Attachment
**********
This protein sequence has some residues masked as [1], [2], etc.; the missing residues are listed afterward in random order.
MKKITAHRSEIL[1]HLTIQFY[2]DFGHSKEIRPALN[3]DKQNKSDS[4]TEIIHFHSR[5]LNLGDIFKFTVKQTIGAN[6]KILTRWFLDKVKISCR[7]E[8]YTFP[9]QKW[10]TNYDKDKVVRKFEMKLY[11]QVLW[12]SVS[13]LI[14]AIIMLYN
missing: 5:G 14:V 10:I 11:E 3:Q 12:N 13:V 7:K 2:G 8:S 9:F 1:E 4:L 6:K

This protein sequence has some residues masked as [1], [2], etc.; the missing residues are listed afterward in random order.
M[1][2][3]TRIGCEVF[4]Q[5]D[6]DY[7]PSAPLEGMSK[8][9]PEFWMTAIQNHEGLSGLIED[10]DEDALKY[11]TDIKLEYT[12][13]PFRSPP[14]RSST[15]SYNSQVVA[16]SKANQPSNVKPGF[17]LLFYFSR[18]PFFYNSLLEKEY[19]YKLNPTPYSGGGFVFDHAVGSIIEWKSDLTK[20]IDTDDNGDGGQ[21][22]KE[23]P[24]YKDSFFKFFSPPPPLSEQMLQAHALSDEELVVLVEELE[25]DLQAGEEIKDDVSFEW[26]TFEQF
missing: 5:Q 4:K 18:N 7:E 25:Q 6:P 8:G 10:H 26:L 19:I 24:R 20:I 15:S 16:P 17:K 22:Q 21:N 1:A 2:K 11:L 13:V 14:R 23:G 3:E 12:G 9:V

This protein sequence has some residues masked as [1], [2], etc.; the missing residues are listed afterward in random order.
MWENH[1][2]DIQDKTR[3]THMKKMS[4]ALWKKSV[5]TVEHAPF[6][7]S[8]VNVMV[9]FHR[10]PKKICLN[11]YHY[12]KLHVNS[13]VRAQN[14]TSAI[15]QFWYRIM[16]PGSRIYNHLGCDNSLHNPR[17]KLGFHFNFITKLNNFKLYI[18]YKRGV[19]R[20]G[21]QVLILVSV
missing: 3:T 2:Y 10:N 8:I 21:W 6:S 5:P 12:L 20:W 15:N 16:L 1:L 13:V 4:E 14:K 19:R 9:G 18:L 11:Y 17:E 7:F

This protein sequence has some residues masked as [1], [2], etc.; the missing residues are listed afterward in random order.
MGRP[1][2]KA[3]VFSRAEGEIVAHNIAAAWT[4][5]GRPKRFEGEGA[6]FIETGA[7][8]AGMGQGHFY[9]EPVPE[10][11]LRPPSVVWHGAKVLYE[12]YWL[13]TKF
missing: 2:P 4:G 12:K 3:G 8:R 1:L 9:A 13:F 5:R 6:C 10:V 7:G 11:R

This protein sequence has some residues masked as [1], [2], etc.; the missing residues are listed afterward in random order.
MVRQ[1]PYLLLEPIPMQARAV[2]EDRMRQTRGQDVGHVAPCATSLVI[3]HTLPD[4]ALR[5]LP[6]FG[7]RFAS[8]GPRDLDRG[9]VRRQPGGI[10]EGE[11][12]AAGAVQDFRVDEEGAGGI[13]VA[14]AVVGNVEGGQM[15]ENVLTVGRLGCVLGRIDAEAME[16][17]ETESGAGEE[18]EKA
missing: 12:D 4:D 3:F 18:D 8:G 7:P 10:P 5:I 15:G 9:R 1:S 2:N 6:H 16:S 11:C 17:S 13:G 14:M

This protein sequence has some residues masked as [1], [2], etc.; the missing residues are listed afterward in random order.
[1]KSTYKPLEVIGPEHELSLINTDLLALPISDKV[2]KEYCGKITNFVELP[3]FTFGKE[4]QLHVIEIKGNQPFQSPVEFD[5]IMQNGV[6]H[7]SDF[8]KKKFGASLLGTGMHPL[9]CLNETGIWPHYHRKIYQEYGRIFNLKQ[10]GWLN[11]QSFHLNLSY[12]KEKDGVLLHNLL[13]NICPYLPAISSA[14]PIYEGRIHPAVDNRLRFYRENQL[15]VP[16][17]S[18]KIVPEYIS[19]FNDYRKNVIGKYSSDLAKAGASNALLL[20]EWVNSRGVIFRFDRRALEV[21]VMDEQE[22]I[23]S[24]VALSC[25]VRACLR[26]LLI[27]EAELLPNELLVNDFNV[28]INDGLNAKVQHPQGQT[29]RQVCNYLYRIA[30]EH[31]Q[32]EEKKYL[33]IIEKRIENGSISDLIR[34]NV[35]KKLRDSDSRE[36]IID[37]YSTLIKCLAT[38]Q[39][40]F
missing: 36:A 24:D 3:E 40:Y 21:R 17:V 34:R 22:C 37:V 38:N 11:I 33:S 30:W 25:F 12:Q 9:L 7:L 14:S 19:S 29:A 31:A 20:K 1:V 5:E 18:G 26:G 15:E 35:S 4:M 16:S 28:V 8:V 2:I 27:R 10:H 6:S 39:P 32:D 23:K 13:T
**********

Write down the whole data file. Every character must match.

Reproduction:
This protein sequence has some residues masked as [1], [2], etc.; the missing residues are listed afterward in random order.
MKKITAHRSEIL[1]HLTIQFY[2]DFGHSKEIRPALN[3]DKQNKSDS[4]TEIIHFHSR[5]LNLGDIFKFTVKQTIGAN[6]KILTRWFLDKVKISCR[7]E[8]YTFP[9]QKW[10]TNYDKDKVVRKFEMKLY[11]QVLW[12]SVS[13]LI[14]AIIMLYN
missing: 5:G 14:V 10:I 11:E 3:Q 12:N 13:V 7:K 2:G 8:S 9:F 1:E 4:L 6:K

This protein sequence has some residues masked as [1], [2], etc.; the missing residues are listed afterward in random order.
M[1][2][3]TRIGCEVF[4]Q[5]D[6]DY[7]PSAPLEGMSK[8][9]PEFWMTAIQNHEGLSGLIED[10]DEDALKY[11]TDIKLEYT[12][13]PFRSPP[14]RSST[15]SYNSQVVA[16]SKANQPSNVKPGF[17]LLFYFSR[18]PFFYNSLLEKEY[19]YKLNPTPYSGGGFVFDHAVGSIIEWKSDLTK[20]IDTDDNGDGGQ[21][22]KE[23]P[24]YKDSFFKFFSPPPPLSEQMLQAHALSDEELVVLVEELE[25]DLQAGEEIKDDVSFEW[26]TFEQF
missing: 5:Q 4:K 18:N 7:E 25:Q 6:P 8:G 10:H 26:L 19:I 24:R 20:I 15:S 16:P 17:K 22:Q 21:N 1:A 2:K 11:L 13:V 14:R 23:G 3:E 12:G 9:V

This protein sequence has some residues masked as [1], [2], etc.; the missing residues are listed afterward in random order.
MWENH[1][2]DIQDKTR[3]THMKKMS[4]ALWKKSV[5]TVEHAPF[6][7]S[8]VNVMV[9]FHR[10]PKKICLN[11]YHY[12]KLHVNS[13]VRAQN[14]TSAI[15]QFWYRIM[16]PGSRIYNHLGCDNSLHNPR[17]KLGFHFNFITKLNNFKLYI[18]YKRGV[19]R[20]G[21]QVLILVSV
missing: 3:T 2:Y 10:N 8:I 21:W 6:S 5:P 12:L 20:W 15:N 16:L 1:L 13:V 4:E 14:K 19:R 9:G 18:L 11:Y 17:E 7:F

This protein sequence has some residues masked as [1], [2], etc.; the missing residues are listed afterward in random order.
MGRP[1][2]KA[3]VFSRAEGEIVAHNIAAAWT[4][5]GRPKRFEGEGA[6]FIETGA[7][8]AGMGQGHFY[9]EPVPE[10][11]LRPPSVVWHGAKVLYE[12]YWL[13]TKF
missing: 2:P 4:G 12:K 3:G 8:R 1:L 9:A 13:F 5:R 6:C 10:V 7:G 11:R

This protein sequence has some residues masked as [1], [2], etc.; the missing residues are listed afterward in random order.
MVRQ[1]PYLLLEPIPMQARAV[2]EDRMRQTRGQDVGHVAPCATSLVI[3]HTLPD[4]ALR[5]LP[6]FG[7]RFAS[8]GPRDLDRG[9]VRRQPGGI[10]EGE[11][12]AAGAVQDFRVDEEGAGGI[13]VA[14]AVVGNVEGGQM[15]ENVLTVGRLGCVLGRIDAEAME[16][17]ETESGAGEE[18]EKA
missing: 12:D 4:D 3:F 18:D 8:G 7:P 10:P 5:I 15:G 9:R 1:S 2:N 6:H 16:S 11:C 17:S 13:G 14:M

This protein sequence has some residues masked as [1], [2], etc.; the missing residues are listed afterward in random order.
[1]KSTYKPLEVIGPEHELSLINTDLLALPISDKV[2]KEYCGKITNFVELP[3]FTFGKE[4]QLHVIEIKGNQPFQSPVEFD[5]IMQNGV[6]H[7]SDF[8]KKKFGASLLGTGMHPL[9]CLNETGIWPHYHRKIYQEYGRIFNLKQ[10]GWLN[11]QSFHLNLSY[12]KEKDGVLLHNLL[13]NICPYLPAISSA[14]PIYEGRIHPAVDNRLRFYRENQL[15]VP[16][17]S[18]KIVPEYIS[19]FNDYRKNVIGKYSSDLAKAGASNALLL[20]EWVNSRGVIFRFDRRALEV[21]VMDEQE[22]I[23]S[24]VALSC[25]VRACLR[26]LLI[27]EAELLPNELLVNDFNV[28]INDGLNAKVQHPQGQT[29]RQVCNYLYRIA[30]EH[31]Q[32]EEKKYL[33]IIEKRIENGSISDLIR[34]NV[35]KKLRDSDSRE[36]IID[37]YSTLIKCLAT[38]Q[39][40]F
missing: 36:A 24:D 3:E 40:Y 21:R 17:V 34:R 22:C 37:V 38:N 11:I 33:S 30:W 25:F 12:Q 9:L 7:L 14:S 19:S 29:A 31:A 20:K 1:V 5:E 18:G 26:G 15:E 35:S 4:M 16:S 28:V 8:V 2:I 27:R 10:H 6:S 39:P 32:D 23:K 13:T